Kathleen Hall believes having fun is an art form and wine is the perfect medium for creating it.

Pittsburghers will get a chance to express themselves through vino this year when R** Bandana Winery opens in Homestead.

Unlike traditional wineries that look like upscale Italian villas, Hall prefers a laid-back pub atmosphere filled with couches and coffee tables.

“I wanted to create something different than what I was seeing,” says Hall, a professional artist who studied and taught at Carnegie Mellon University and toured Europe on a Fulbright Scholarship.

In 2012, after years of making small batches of wine for friends, she opened the original R** Bandana in Leeper, Pa., a rural town about 90 miles north of Pittsburgh. Situated on a 22-acre property with an adjacent cabin that is available for rent, the business is a respite from the city and a lively oasis filled with art and music.

The original R** Bandana location in Leeper, Pa., is a rustic outpost for wine drinkers.

A second location opened last year in nearby Franklin, Pa., for locals who wanted to experience R** Bandana’s eclectic vibe without having to make the trek into the forest.

Given its blue-collar heritage, Hall thinks Homestead is an ideal place for another R** Bandana.

The name isn’t a dig at rural life or a reference to a farmer’s tan, she says, but rather a tribute to the Appalachian coal miners who wore crimson kerchiefs to protest deplorable working conditions, earning them the nickname “rednecks.”

For the past year, she’s been renovating a historic theater and nickelodeon on Homestead’s East 7th Avenue. When construction wraps on the 19th-century building in March, the rustic space will serve as a cultural hub, complete with an art gallery and a stage featuring nightly musical performances from jazz ensembles and acoustic acts to full-on rock n’ roll bands. And, of course, wine.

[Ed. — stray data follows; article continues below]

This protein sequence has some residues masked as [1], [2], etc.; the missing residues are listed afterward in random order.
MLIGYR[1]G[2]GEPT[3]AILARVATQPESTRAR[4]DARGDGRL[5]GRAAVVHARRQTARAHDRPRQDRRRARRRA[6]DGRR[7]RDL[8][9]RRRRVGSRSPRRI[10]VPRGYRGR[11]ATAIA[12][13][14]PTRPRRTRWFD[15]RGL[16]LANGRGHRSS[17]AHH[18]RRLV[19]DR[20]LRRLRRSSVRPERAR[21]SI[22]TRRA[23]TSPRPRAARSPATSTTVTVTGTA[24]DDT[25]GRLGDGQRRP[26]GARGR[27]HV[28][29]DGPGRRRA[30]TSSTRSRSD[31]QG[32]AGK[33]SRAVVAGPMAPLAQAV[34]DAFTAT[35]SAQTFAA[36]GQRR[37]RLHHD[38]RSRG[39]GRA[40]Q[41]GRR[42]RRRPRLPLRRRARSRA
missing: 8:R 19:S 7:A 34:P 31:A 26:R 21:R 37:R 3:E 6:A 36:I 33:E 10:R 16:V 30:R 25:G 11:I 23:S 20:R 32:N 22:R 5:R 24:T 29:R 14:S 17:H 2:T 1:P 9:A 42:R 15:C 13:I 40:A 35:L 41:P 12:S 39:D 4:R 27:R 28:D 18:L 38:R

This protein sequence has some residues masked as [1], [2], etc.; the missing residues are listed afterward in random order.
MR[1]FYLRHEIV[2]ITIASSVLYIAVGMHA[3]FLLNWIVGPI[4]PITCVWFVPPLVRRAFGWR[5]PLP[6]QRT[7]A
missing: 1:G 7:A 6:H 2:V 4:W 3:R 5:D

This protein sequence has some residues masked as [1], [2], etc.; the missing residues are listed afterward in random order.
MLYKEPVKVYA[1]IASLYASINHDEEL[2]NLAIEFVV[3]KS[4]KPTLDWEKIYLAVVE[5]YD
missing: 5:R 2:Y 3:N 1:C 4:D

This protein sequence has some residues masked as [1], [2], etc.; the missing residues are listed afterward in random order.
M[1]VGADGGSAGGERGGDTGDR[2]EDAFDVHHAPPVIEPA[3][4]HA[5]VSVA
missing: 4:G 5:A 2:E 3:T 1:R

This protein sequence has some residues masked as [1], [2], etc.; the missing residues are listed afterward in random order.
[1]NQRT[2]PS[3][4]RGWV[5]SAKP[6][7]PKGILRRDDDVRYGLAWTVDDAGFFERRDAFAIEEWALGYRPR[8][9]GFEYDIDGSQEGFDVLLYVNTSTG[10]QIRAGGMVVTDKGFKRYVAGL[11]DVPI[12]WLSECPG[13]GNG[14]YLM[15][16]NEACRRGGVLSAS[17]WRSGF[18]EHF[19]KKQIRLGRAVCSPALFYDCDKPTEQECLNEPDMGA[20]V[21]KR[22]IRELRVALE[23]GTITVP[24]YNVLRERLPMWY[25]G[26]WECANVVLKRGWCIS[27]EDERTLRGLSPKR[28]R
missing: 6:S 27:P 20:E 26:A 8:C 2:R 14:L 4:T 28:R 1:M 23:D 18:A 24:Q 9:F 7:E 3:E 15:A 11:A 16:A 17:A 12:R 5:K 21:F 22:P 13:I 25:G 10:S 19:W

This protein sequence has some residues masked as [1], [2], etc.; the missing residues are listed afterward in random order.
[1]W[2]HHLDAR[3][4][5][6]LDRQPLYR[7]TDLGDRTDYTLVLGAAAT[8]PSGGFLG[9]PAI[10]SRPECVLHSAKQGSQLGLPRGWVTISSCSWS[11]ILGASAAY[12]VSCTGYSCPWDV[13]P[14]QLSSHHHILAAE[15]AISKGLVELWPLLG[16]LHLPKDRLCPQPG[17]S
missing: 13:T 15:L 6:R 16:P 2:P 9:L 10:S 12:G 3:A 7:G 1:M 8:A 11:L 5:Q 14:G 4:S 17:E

A small snack menu will be bolstered by partnerships with local restaurants and food trucks.

Every Saturday during construction, Hall has been bringing cases of wine from the production facility in Leeper to set up a small tasting and sales area at the Homestead site. The nearby Waterfront shopping district generates a lot of foot traffic, with curious people drawn in through the brick building’s open door.

From noon to 6 p.m. on Saturdays, visitors can sample the company’s 17 different wines, which range from sweet blushes to dry whites and reds, and can buy them by the bottle or case. Bottle prices range from $12 to $19.

Hall’s number one seller is Rebel Red, a semi-sweet wine with intense flavors and aromas of Fredonia grapes, which are harvested in the Finger Lakes region of New York state. All of the products are low in sulfites, a compound that occurs as a byproduct of fermentation. Many winemakers add sulfites as a preservative, which increases a beverage’s shelf life but also can lead to a nasty hangover.

As a self-proclaimed “city mouse” who has spent years living and creating in the country, Hall is looking forward to calling Pittsburgh home again.

“This will truly be like walking into an artist’s studio,” she says, gazing around the enormous Homestead site. “I want to bring something completely different and fun to the area.”